18th-century-esque

Next weekend is the first-ever Resistance Ball at Hamilton Hall, commemorating Leslie’s Retreat, Salem’s opening act of the American Revolution, as well as the spirit of resistance over time and in our own time. Its organizers are encouraging, but not demanding, period dress so I have to figure out what I’m going to wear. I have a magic closet on the third floor full of evening dresses from the late 50s and early 60s that I rely on for all formal occasions, but I think this event calls for something different. It’s too late to go the custom reproduction route and I detest cheap costumes. About a decade ago, I commissioned a period gown (and stays!!! which were actually more expensive than the gown) for a ball marking the 200th anniversary of the Salem Athenaeum: I just assumed I would wear this regency gown for the Resistance Ball but when I took it out, put it on, and pranced around in it the other night I realized it was wrong, wrong, wrong. Too late, too Jane Austen, not enough Abigail Adams. So now I’m at a loss as to what to wear.

Resistance Ball

If I had realized my mistake sooner I probably would have ordered a dress or a robe à l’Anglaise from one of the amazing seamstresses out there: I have an old silk petticoat that would suffice. I particularly like the silk jacket below, but putting together an outfit around that little number would take time and considerable money, not just for the jacket, but for all the underpinnings: it’s all about the silhouette in historical clothing. With my time constraints, I’m thinking about the basic design elements of late eighteenth-century fashions—corsetry, cinching, embellishment, neckline, silhouette–and seeing if I can come up with something “18th-century-esque” for next week. I don’t think I’m going to go as far as the Versace corset dress from the 90s below, but I definitely want an updated eighteenth-century look.

18th century jacket

18th century ish 2

There is lots of inspiration out there because of the combined aesthetic influence of Hamilton and Outlander: polyvore sets abound! American Revolutionary women have never been singled out for their sartorial style, but their near-contemporary across the Atlantic, Marie Antoinette, seems to have a fashion moment every twenty years or so. Now, however, the Schuyler sisters and Clare Fraser rule. There are lessons for updating in the strategies of the costume designers of both productions. Hamilton designer Paul Tazwell seems to focus on color, and notes that “in keeping the overall design as contemporary feeling as possible while still in the silhouette of the 18th century, I kept the detailing as simple as possible so that it didn’t feel too decorative and fussy. I used mostly silk taffeta for the dresses on the women because it stays crisp and light and moves in a way that viscerally feels like the 18th century to me”. Outlander designer Terry Dresbach (who maintains a beautiful blog with many insights into her process) is dealing with a time-traveler, so a bit of adaptation is required: a 1940s Dior jacket that Clare might have worn in her 20th century life is transported to the eighteenth century along with her, and both are altered in the process!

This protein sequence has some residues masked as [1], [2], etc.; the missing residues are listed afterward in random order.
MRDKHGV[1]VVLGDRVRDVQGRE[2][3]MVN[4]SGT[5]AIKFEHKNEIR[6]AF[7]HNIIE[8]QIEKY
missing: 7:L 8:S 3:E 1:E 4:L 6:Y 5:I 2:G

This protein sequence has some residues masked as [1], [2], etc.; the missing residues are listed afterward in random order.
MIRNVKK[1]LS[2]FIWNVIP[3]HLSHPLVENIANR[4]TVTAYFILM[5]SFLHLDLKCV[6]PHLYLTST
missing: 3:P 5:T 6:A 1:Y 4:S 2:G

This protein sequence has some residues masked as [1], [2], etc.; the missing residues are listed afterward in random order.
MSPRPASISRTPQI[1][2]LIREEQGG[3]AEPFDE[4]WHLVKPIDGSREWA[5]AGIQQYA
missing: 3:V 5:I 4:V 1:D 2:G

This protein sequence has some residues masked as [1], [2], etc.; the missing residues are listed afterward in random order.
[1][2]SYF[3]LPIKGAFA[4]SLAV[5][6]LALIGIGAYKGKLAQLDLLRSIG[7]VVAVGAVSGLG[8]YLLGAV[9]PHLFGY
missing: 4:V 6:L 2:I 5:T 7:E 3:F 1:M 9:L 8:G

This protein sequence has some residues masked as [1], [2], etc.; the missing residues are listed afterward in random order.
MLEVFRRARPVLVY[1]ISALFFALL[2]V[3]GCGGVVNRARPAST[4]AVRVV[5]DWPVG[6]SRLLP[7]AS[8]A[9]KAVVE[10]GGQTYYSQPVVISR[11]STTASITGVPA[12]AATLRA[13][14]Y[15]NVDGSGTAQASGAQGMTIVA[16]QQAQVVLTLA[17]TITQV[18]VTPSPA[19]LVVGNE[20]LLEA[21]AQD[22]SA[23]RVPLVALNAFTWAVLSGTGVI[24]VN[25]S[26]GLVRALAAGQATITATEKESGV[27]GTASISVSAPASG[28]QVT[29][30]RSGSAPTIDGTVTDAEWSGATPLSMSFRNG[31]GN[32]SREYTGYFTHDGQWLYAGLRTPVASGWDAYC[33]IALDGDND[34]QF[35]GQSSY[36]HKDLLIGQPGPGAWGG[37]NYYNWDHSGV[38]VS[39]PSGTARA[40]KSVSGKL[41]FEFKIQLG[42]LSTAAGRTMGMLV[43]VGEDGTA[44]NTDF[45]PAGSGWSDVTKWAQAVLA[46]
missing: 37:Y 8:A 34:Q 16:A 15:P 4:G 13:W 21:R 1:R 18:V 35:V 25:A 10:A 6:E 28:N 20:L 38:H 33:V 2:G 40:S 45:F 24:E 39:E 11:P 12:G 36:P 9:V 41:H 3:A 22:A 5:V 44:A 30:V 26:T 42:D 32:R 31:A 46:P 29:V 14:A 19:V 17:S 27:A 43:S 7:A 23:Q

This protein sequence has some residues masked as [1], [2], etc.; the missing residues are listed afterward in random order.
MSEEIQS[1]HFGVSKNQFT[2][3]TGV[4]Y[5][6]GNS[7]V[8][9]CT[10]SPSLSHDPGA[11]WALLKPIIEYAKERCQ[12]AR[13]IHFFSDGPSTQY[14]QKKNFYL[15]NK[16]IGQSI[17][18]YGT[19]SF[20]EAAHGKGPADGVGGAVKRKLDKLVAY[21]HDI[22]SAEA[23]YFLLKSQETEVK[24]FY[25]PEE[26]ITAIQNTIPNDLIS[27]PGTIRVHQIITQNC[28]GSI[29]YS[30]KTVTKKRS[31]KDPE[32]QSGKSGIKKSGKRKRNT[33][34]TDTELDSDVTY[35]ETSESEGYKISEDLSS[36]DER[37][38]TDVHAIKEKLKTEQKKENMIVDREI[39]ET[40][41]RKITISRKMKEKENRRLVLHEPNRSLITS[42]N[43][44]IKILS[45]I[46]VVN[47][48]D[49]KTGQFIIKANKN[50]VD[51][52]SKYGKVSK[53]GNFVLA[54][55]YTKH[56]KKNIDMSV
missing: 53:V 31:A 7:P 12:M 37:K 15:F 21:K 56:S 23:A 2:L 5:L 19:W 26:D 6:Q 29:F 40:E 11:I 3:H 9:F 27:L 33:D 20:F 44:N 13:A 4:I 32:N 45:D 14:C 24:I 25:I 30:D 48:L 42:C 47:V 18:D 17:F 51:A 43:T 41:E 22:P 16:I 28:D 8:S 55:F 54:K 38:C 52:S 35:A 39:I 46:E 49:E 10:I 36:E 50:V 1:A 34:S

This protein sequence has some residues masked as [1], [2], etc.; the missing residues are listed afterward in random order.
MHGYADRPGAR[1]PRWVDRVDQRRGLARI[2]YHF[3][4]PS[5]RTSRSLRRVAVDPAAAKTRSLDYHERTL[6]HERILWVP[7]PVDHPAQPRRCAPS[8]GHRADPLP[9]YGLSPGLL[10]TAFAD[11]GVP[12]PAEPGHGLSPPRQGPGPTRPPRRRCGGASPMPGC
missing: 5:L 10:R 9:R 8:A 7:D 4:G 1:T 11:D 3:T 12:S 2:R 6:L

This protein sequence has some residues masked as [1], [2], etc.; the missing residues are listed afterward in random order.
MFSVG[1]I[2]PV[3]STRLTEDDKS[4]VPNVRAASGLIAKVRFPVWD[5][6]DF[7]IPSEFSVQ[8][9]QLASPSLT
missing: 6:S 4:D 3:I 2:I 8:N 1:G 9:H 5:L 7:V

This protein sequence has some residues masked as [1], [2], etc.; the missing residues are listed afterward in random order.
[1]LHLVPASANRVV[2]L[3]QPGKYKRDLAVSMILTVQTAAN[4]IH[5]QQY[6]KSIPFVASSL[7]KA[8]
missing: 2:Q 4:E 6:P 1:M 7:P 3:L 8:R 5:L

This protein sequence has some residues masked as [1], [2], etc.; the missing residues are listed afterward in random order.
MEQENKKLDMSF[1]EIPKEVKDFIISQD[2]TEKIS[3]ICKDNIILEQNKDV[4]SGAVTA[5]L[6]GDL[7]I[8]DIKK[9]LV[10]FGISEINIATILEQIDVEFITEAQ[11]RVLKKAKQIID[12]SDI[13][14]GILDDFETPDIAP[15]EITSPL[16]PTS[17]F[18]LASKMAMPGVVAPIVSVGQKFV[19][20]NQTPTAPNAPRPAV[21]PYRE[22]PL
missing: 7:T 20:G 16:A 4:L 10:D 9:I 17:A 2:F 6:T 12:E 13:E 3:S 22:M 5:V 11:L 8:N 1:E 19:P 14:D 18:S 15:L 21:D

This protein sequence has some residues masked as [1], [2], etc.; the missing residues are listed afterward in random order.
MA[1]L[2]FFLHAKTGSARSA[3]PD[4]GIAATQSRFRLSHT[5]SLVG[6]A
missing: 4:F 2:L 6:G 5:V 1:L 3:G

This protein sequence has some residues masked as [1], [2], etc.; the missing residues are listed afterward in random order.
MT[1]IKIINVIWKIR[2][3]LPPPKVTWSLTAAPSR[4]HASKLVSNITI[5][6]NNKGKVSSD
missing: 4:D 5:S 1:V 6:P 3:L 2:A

Hamilton Girls

outlander-christian-dior-exclusive-designHamilton’s Schuyler sisters on stage, dressed by Paul Tazwell; the Dior inspiration for Outlander’s “time-traveling” jacket by Terry Dresbach.

Thinking about both the essentials of eighteenth-century style and their adaptation, I browsed around for hours (what a rabbit hole!) and put together a working digital inspiration board. Pinned mostly from ebay and various designer archives, these are the dresses that seem to represent the look I’m going after best. Moving around the board clockwise, we have a very editorial look by Jean Paul Gaultier, a detail of a really beautiful Prada black taffeta gown, an Azzedine Alaia wedding ensemble (for some reason this screams 18th century to me!), a Zac Posen dress, a Carolina Herrera gown, and Dita von Teese in a Vivienne Westwood toile dress complete with panniers. Even if I could find one of these pieces, I couldn’t afford them, but they got me thinking in different directions about bodices, bows, draping, and toile…….what about a toile dress? Too day/summery? It would have to be the right toile, and the right style–too late for that now.

Resistance collage

Of all the designers above, it is clearly Vivienne Westwood who has been the most immersed in and influenced by the eighteenth century over her long career. She’s amazing at focusing in on the key elements and bringing a new artistic sensibility to them. The poster for the big present/past fashion moment several years ago, Le XVIIIeme au goût du jour (The 18th Century Back In Fashion) exhibition at the Palace of Versailles, features (half of) her bold dress on its poster, and two years ago her eighteenth-century-esque clothes were exhibited in situ at the newly restored Danson House in London (lately seen in the television series Taboo). Westwood’s “Sunday” day dress from a few years back looks to me like the perfect distillation of eighteenth-century style, but it’s really too informal for a ball and I can’t find one anyway.

Resistance collage 2

18th century Westwood Cut From the Past Danson House 2015 A Vivienne Westwood corset at Danson House.

So that’s where I am now, pretty much nowhere, although I can just raid my third-floor closet and wear classic vintage formal. I’m trying to remember what my now-vintage Laura Ashley dresses, which I think are still at my parents’ house up in Maine, look like, though I seem to recall they are more nineteenth-century-esque than eighteenth-century-esque. And very puffy sleeves: all wrong.


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